I've been an fishing since I was 7, in the ponds and lakes of Iowa. My gear mainly consists of Bass and panfish items.
I am looking to buy my first fly rod. I live in Iowa and plan on using it to fish for bluegill and bass in ponds or coves of smaller lakes. I would like to do topwater fishing. I am new to flyfishing and don't know the exact terminology. I know that 865 on the rod would mean 8'6" 5 weight rod, but I don't know much after that. Does that mean I should select 5w line? What is the terminology for line? I would like line that keeps the fly on top, or just below the surface, so really, non sinkable line. How is that noted on fishing line? I would like the stren of fly fishing line, which is very durable and dependable. Does stren make a fly line? Does it come in certain lbs/test?
What would be the best rod in the the $200. range fishing for those (bass and bluegill species? I would shoot for heavier bluegill gear, and if I catch bass on it, thats fine, I will just play them longer.
At a garage sale I picked up a Martin 67N reel. I think it needs fixed somehow, because the drag, or at least thats what I think it is, isn't working. Reels are fairly priced, so I would be willing to spend a 100 to 150 on a nice one.
Could someone be so kind as to point me in the right direction?
My tastes for gear if it can be attributed in some way are as follows:
Baitcasters, all left hand retrieve: Shimano Carado x5 model years 93-2003
Fenwick rods IM6-IM8 Spinning and Baitcasting
Please ask me any questions in that I can get the most value gear for the job.
Welcome aboard! I hope you enjoy the forum as much as I do. I just posted this for another new member but I believe it will apply to your question as well.
You have a number of options to choose from in your price range that are offered to you through the NAFFF Fly Shop
One of the options that I would suggest is the TFO Combos. TFO produces some great rods and for the beginner it is a great option because their combos include case, fly line, backing, leader, fly rod & reel all for $174.95. Purchase some tippet, and flies and you are good to go.
Any thing in a 5wt 9ft is great for someone first starting out until they get a feel for what type of fishing and environment you will be fishing in, then you may want to invest a lot of money into it.
Do some more searching on this forum and you will find loads of info on starter outfits.
first you asked alot of questions so first ill talk about fly line.
the most important thing is dont cheap out on fly line. it's the second most important part about fly fishing right behind the rod. Saving 10 dollars or so on line is not worth it. Get the best line possible.
fly lines have different tapers or shapes to them. There is weight forward(WF) line, Weight Forward line for bass,salt(WR), level line(L), Double Taper line(DT) and Shooting Taper line(ST).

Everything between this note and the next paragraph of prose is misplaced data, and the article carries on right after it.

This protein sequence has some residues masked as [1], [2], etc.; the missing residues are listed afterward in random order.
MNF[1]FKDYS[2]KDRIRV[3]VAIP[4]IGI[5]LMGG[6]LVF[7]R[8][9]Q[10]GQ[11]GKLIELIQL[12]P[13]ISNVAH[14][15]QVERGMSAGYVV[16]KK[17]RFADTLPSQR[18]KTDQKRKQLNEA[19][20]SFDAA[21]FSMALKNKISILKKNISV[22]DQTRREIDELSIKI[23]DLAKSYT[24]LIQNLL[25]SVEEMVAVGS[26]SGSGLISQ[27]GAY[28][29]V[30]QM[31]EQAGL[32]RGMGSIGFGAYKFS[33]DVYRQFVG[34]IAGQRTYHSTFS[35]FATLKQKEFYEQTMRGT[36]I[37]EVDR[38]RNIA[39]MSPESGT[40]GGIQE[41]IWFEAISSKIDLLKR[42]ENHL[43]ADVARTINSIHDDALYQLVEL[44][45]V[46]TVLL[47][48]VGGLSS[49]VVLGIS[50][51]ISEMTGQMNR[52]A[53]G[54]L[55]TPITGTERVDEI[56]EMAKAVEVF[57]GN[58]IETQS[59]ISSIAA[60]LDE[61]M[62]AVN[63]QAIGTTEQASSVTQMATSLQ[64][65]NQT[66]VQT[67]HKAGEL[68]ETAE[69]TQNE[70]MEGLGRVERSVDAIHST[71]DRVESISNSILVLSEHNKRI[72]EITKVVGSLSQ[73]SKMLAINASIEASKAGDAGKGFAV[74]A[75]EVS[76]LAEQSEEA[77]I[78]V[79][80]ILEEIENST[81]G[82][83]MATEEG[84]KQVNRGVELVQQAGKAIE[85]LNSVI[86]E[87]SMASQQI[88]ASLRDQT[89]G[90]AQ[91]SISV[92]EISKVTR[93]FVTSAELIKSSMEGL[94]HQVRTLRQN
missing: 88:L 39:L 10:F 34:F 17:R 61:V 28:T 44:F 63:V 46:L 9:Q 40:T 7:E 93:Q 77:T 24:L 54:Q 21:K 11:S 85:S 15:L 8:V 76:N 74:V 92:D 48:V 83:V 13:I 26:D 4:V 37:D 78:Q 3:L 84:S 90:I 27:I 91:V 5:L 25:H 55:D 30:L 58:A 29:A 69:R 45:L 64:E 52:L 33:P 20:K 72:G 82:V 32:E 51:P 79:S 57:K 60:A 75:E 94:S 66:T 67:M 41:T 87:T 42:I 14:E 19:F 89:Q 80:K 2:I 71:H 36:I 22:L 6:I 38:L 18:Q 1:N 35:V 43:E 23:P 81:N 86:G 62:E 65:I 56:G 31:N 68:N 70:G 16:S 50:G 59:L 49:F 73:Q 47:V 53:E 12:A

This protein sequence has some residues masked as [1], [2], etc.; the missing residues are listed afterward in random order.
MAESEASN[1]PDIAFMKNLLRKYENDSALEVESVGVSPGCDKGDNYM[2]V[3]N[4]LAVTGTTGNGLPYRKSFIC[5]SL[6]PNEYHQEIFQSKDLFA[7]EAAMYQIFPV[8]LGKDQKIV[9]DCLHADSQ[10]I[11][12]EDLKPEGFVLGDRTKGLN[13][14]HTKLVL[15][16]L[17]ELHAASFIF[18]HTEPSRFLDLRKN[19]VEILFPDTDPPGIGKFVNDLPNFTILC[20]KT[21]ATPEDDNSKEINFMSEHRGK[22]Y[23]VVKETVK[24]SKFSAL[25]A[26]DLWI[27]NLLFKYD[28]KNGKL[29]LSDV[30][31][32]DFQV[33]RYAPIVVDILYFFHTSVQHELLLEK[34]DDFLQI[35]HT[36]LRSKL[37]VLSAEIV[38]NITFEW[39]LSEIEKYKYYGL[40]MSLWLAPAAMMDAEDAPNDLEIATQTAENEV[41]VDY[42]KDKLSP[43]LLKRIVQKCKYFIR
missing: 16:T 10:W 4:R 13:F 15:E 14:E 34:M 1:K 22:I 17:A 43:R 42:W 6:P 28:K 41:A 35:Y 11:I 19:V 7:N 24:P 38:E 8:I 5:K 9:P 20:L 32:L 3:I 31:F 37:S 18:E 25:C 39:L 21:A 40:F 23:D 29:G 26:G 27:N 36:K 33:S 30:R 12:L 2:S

Weight Forward(WF): easiest line to cast, good for beginners, weight is consolidated in the first 30 feet or so of the line.
Weight Forward(WR): More weight concentrated toward the front than WF.
Level(L): cheapest line but is a mediocre line, same diameter end to end, impossible to get a good presentation or distance.
Double Taper(DT): Best value, each end of the line is tapered, when one end wears out just flip it over, little expensive at first, good choice for first line, soft presentation
Shooting Taper(ST): specialized line, used for long casts, lines weight is centered very heavily in the front.
when selecting a rod you have to deciede what weight you want, how many peices and what action.
to answer one of you questions, the rod tells you what weight line to use so if you have a number 5 rod then get number 5 line.
you said you wanted to fish for bass and blugill. i dont know much about bluegill but for bass you want at least a 9 foot rod thats stiff and you want a heavy line like about #8 or so.
im making a quess here but usually you fish bluegill on light tackle so if you want to fish for both you might need two differnt rod/reel/line combos or i would just specialize, Usually most fly fishermen go for trout but i dont know if you can fish them up were you are.
basically the reel is just a place to hold your line so i wouldnt spend a great deal of money on a reel.
but just incase you do there are three types of reels.
1) Automatic reels- dont get one they arent good at all
2) Single-action(click-drag)- one turn of the handle one turn the spool, simple, what most people use
3) multiple gear(disc-drag)- make large fish easier to get, very nice, very expensive, get one only if you have the money and are serious.
when you buy a reel your going to have to back your fly line with backing.
also your going to have to know about leaders and tippet.
i'll answer any questions you have but if i were you go do some research on the internet or buy a book. they'll have all the info you want and more.
Thank you very much for the info, it has been helpful!
eaglesfn68, I plan on using light flies to catch bluegill, but around here the bass bite it too...usually they aren't hogs, but good couple pound fish. Fun to catch. I've actually cast flies, but never owned a rod.
Will be doing more research, but what you have given me is very useful!
For those that are interested in fly line weights here is a link to the AFTMA ratings for the first 30' of fly line in grains.
Some people like to under or over line their rod. When you underline a rod you need to have more than 30' of line out to load the rod to the designed flex. If you over line the rod you can load the rod properly with less than 30' of line.
I decided to go with the echo classic 8' #4 rod. Can someone point me in the right direction for a nice reel for it as well as all the backing line, line, tippet etc that I may need? For the reel I will spend around 100-150 for it.